By BRIAN KELLY
CAMANO ISLAND – A rowdy raccoon trying to make a meal of a wiener dog turned his teeth onto a 70-year-old woman who defended her dinky daschund with a flurry of footwear.
Betty Garrels had just opened her back door Monday night to let the little dog out for a nature call. But when Buddy bounded down the steps, a raccoon was waiting eight feet away.
The screeching raccoon, which weighed about 40 pounds and was three times bigger than Buddy, jumped on the daschund.
"He was trying to kill him, of course.
"It was vicious," Garrels recalled. "I was so upset I was screaming my head off."
Garrels grabbed a pair of walking shoes from the steps and whipped them at the raccoon. She then grabbed a pair of moccasins and threw those, too.
"I was throwing everything I could grab," she said.
All but one shoe missed.
Apparently, the raccoon wasn’t intimidated. Or amused.
As Garrels started to walk down the steps, the animal lunged.
"The raccoon let go of the dog and came after me, up on the porch. And he got me," Garrels said.
The raccoon jumped on her right leg and bit her, leaving at least four puncture marks. Her leg is swollen and bruised.
"It was just like lightning. I couldn’t believe how fast this animal was," she said.
But just as quickly, the raccoon turned back to Buddy and started attacking again.
Garrels picked up a green plastic watering can and threw it at the raccoon.
"It was enough to make him let go of the dog. Thank God," she said. "It was pretty much a miracle that the dog wasn’t killed … . If I would have gotten into it with him, he would have killed me, too. There’s no doubt about it."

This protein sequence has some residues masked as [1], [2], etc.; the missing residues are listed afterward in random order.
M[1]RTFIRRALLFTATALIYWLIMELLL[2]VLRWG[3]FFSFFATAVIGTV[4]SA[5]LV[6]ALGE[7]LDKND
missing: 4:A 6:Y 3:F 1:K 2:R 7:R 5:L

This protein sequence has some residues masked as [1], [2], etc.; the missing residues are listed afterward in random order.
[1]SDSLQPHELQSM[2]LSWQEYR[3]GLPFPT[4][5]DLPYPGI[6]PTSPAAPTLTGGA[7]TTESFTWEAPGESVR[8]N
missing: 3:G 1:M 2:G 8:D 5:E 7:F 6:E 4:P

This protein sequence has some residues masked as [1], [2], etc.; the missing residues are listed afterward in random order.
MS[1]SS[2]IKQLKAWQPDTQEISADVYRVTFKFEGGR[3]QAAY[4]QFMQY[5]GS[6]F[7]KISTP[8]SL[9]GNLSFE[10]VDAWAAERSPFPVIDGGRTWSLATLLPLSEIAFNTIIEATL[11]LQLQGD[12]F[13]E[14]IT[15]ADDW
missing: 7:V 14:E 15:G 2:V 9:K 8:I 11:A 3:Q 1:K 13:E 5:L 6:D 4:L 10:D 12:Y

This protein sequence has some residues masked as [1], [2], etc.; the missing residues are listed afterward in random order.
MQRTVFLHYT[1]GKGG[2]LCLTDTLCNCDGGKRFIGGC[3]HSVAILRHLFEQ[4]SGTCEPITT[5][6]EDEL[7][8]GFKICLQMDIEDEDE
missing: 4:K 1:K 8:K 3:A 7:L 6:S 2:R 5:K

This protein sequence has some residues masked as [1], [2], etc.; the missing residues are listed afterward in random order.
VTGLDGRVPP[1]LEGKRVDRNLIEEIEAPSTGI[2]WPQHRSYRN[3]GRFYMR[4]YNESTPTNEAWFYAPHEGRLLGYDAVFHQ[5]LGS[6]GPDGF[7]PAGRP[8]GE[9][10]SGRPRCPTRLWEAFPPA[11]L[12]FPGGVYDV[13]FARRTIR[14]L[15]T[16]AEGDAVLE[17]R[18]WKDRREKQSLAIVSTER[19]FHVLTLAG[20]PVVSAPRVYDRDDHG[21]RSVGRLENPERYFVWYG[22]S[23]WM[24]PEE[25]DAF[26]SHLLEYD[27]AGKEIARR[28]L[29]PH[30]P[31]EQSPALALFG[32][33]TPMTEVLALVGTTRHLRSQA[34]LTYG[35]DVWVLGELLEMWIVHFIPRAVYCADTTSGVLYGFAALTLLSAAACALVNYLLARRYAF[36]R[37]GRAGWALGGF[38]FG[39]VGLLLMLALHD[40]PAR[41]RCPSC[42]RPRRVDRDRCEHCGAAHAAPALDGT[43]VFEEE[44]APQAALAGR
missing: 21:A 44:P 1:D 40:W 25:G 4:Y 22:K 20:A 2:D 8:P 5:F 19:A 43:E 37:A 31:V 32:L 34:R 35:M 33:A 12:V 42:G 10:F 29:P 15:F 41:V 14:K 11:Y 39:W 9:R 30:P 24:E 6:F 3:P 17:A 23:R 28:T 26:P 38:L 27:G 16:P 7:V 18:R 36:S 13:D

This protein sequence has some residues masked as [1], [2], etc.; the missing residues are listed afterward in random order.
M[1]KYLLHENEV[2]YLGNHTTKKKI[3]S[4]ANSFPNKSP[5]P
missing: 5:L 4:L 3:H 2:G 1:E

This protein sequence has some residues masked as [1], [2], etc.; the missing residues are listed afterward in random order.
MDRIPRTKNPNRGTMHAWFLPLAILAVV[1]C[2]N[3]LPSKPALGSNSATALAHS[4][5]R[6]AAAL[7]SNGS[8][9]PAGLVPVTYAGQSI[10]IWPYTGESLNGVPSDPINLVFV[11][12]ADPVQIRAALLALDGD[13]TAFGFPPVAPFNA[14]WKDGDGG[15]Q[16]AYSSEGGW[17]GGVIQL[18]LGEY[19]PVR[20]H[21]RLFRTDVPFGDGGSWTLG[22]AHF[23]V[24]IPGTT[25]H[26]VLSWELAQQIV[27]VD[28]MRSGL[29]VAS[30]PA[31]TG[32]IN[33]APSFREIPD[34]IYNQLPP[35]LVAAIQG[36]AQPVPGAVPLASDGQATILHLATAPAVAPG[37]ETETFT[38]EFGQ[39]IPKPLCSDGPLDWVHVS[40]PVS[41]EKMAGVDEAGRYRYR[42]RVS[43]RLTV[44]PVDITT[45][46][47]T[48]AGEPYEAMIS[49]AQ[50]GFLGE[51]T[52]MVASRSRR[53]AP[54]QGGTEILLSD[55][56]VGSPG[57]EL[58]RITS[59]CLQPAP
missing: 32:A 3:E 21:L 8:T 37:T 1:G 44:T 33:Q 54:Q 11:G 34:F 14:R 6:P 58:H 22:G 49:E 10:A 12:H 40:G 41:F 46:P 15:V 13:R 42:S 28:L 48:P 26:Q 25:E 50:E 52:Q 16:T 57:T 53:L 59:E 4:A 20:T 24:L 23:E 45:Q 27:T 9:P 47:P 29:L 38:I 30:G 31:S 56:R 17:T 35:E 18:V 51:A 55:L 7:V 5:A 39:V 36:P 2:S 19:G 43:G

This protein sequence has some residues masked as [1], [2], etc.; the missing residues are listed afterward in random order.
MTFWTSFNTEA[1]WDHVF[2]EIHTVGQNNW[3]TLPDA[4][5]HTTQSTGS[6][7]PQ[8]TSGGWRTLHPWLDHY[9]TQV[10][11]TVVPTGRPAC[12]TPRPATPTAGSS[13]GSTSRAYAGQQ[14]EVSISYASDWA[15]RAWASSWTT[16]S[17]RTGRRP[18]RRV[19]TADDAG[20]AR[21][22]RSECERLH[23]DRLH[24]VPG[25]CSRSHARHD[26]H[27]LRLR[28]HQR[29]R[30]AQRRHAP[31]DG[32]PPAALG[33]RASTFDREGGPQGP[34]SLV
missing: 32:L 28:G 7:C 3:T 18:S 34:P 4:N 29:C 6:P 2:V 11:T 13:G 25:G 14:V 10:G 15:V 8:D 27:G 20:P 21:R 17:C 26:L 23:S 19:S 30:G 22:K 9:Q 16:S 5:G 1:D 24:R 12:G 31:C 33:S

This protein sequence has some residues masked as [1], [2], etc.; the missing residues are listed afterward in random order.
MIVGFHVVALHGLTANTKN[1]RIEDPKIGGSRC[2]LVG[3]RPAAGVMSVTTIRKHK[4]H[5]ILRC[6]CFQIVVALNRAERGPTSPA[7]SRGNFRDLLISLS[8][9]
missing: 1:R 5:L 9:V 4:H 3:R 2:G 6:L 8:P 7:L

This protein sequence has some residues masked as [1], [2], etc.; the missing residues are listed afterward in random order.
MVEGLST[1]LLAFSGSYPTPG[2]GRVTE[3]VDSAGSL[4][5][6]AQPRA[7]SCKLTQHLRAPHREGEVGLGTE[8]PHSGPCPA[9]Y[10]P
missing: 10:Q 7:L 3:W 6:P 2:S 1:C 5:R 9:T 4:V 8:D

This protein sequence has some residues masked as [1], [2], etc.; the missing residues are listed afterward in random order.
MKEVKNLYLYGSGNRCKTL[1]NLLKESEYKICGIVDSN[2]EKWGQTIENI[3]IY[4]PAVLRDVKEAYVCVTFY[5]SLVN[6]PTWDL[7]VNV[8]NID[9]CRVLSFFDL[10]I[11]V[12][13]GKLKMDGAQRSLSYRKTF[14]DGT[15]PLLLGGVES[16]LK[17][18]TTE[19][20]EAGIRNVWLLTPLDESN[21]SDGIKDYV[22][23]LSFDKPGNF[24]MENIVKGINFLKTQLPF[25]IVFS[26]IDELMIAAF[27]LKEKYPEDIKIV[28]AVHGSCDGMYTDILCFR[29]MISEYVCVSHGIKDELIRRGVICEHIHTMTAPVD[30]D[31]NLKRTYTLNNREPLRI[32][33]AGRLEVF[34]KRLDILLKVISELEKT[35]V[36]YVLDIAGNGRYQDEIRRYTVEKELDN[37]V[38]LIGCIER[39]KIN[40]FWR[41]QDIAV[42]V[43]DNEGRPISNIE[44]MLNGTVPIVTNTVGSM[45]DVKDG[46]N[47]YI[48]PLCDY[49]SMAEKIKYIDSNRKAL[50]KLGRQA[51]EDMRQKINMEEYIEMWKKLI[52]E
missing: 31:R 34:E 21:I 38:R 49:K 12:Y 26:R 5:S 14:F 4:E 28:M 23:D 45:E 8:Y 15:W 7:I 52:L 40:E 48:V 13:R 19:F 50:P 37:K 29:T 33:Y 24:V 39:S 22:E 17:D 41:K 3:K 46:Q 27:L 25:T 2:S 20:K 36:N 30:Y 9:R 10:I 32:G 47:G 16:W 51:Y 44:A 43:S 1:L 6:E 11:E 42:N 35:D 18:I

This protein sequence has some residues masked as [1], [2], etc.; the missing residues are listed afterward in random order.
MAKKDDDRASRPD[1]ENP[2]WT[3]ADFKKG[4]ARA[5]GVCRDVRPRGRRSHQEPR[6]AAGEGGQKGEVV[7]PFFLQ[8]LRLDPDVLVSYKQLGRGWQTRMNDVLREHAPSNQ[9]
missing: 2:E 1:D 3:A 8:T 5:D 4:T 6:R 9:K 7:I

Buddy now sports stitches on his right leg and down his back.
Garrels, who lives on Sunset Drive on the northwest side of the island and owns Nick’s espresso stand in Stanwood, was taken to Providence Everett Medical Center’s Colby campus for treatment. The raccoon wasn’t found, so it was impossible to determine whether it had rabies. That meant Garrels had to get shots.
Rabies vaccine to treat Garrels was sent to the Everett hospital in a taxi from Harborview Medical Center in Seattle. She began getting the shots early Tuesday morning: a shot in each hip, in her shoulder and in the wound.
"This is not fun," she said.
It’s not unusual for raccoons to bite humans, said Dr. Jo Hofmann, deputy health officer for the Snohomish Health District.
"Of all the wild animals out there, this is probably the most common" for bites, she said.
"They’re used to humans and pretty intrepid. They will come pretty close to you if they think you’re a source of food," Hofmann said.
Bites often occur when people try to break up a fight between a household pet and a raccoon, or when they try to feed the animals, she said.
There have been no reported cases of raccoons testing positive for rabies in Washington, although rabid raccoons are relatively common in the eastern United States, she said.
Garrels said she has four additional hospital visits for shots, the last in mid-August.
Even so, she’s upbeat.
"I am so lucky, and the dog, too. I feel so blessed, ‘cause it could have been so much worse," Garrels said.
She has advice, too, for folks who think raccoons are cute and cuddly:
"Stay away from them. They’re darling, but they’re also a wild animal."
You can call Herald Writer Brian Kelly at 425-339-3422 or send e-mail to
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